How much rice could the United States sell Cuba if all the political, financial and other hurdles that have brought U.S. rice shipments to the island to a standstill in recent years were permanently removed?
That’s been a subject of considerable speculation in the U.S. rice community since President Obama and President Raul Castro announced the United States and Cuba would restore full diplomatic ties last Dec. 17.
Most rice industry members know a number of obstacles such as the 50-plus-year-old trade embargo against Cuba and restrictions on providing credit to finance Cuban purchases have to be removed. But what happens if those are cleared and shipments of U.S. rice begin arriving in Cuban ports again?
“If the U.S. exported the same amount of rice it did in the late 1950s and 1960s – around 150,000 to 160,000 tons – Cuba would be the seventh largest U.S. rice market today,” says Nathan Childs, senior agricultural economist with the USDA’s Economic Research Service.
Dr. Childs, who has been analyzing the U.S. and global rice markets for more than 20 years, discussed the outlook for U.S. and Cuba trade, during a University of Arkansas Systems Division of Agriculture Food and Agribusiness Webinar. Stephen Zahniser, a USDA economist specializing in trade with Mexico, was also a presenter.
After the passage of the Trade Sanctions Reform and Export Enhancement Act of 2000, the U.S. shipped from 150,000 to 175,000 tons, mostly of milled, rice to Cuba a year until 2008 when exports peaked and began to decline. Most of the shipments were of milled rice.
U.S. rice exports fading away
According to Zahniser, Cuba was never enthusiastic about importing products from the U.S. after nearly 40 years of the trade embargo. Then the U.S. Treasury Department tightened restrictions on extending credit to Cuba, and imports of U.S. rice and other products gradually began to fade away.
Now most of Cuba’s rice imports come from Vietnam nearly half a world away, although U.S. rice is considered to be of higher quality and would take much less time to reach Cuban ports than the Vietnamese.
“Many of you might remember the U.S. was the largest rice exporter until the early 1980s and the second largest for a number of years,” Dr. Childs notes. “But Asian exporters have overtaken the U.S. and the U.S is now the fifth largest rice exporting country. And, although global trade is increasing, the U.S. share of global trade is declining.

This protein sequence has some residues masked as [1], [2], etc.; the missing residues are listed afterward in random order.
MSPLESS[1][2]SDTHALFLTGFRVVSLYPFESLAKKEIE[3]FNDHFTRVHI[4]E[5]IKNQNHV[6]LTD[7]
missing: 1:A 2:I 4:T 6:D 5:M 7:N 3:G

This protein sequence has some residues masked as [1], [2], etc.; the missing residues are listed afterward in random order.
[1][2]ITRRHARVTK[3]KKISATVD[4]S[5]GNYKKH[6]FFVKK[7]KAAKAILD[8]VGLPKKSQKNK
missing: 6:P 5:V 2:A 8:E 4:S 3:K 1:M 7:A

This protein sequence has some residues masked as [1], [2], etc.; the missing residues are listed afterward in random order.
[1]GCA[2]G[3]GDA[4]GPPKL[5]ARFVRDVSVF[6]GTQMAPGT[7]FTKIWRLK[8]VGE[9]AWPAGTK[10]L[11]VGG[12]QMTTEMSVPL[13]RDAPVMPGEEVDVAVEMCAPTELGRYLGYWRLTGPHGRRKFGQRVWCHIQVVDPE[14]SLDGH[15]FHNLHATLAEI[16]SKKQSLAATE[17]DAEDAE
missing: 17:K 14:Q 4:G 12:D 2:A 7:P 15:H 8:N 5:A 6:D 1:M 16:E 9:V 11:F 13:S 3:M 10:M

“The U.S. exports about half its crop each year. That's true about the South and California. Long-grain is usually 70 percent of shipments so the bulk of U.S. exports are that long-grain from the south.”
Rough rice makes up a third of U.S. exports. “The U.S. is the only major exporter that ships rough rice out of the region. Some of the South American exporters will ship rice locally. Cambodia will ship it into Vietnam. But the major Asian exporters do not ship rough rice out of the region.”
Latin America largest market
Latin America is the largest market for U.S. rice, taking more than half of U.S. exports and more than 70 percent of southern long-grain shipments. Mexico, Central America, Venezuela, Colombia are the largest markets for the U.S. rice in Latin America.
In the Southeast Asian import market, Indonesia, Philippines and Malaysia, “the U.S. is not priced competitive and ships very little rice,” says Dr. Childs. The U.S. ships very little rice to South Asia which actually is mostly countries that export rice.”
The United States also has lost share in Sub-Saharan Africa, which is currently the largest rice importing region in the world. “It's absolutely the largest – despite the fact that production has been increasing,” says Childs. “It's growing consumption in Sub-Saharan Africa.
“And to East Asia, almost all U.S. sales are the WTO sales. And that's almost all California rice. That's going to be Japan, Taiwan, South Korea and little bit to Hong Kong. But it's not part of WTO. Again, most of U.S. shipments to East Asia, medium grain California.”
The U.S. faces strong competition in the Middle East from Asian and South American suppliers, and U.S. imports to Iraq and Iran, two large buyers in the Middle East, are volatile and hard to predict “They come in and buy rice; then they go out,” says Childs.
“What I'm leading to is that a 500,000- ton market in nearby Cuba with Cuba mostly taking milled rice would be very beneficial to the U.S. rice industry,” he notes.
The U.S. has a lot of advantages in the Cuban market, a market it once dominated, says Childs. Shipping is probably about two days from the Gulf or less, compared to more than 30 days for Asian suppliers.
“I think some of the Asian shipments can be up to 40, 45 days. As such, the U.S. can ship small amounts compared to the Asian shipments, which will be well over 25,000 tons. And shipping small amounts reduces storage needs and financial outlays. The U.S can ship to smaller ports in the north which are closer to some consumers instead of having to go to deep water.”
Cubans have a long history of preferring high quality U.S rice over lower priced Asian rice – if they have the income to buy it, says Childs. “And the U.S. sells rough, brown and milled rice while Vietnam, the major supplier now to Cuba, exports only milled rice.”
There are disadvantages, including the higher prices for U.S. rice compared to Vietnam and other rice-producing countries in Asia. Vietnam has been as much as $220 per ton lower than U.S.
“With Thailand the U.S. is pretty much a solid $200 a ton higher,” says Dr. Childs. “U.S. price quotes now are above Brazil but the U.S. has typically been quite competitive with Brazil and Argentina.”
To view the video presentation by Dr. Childs, visit http://www.uaex.edu/farm-ranch/economics-marketing/food-agribusiness-webinars/posts/10-28-15-us-cuba-agricultural-trade-zahniser-childs.aspx.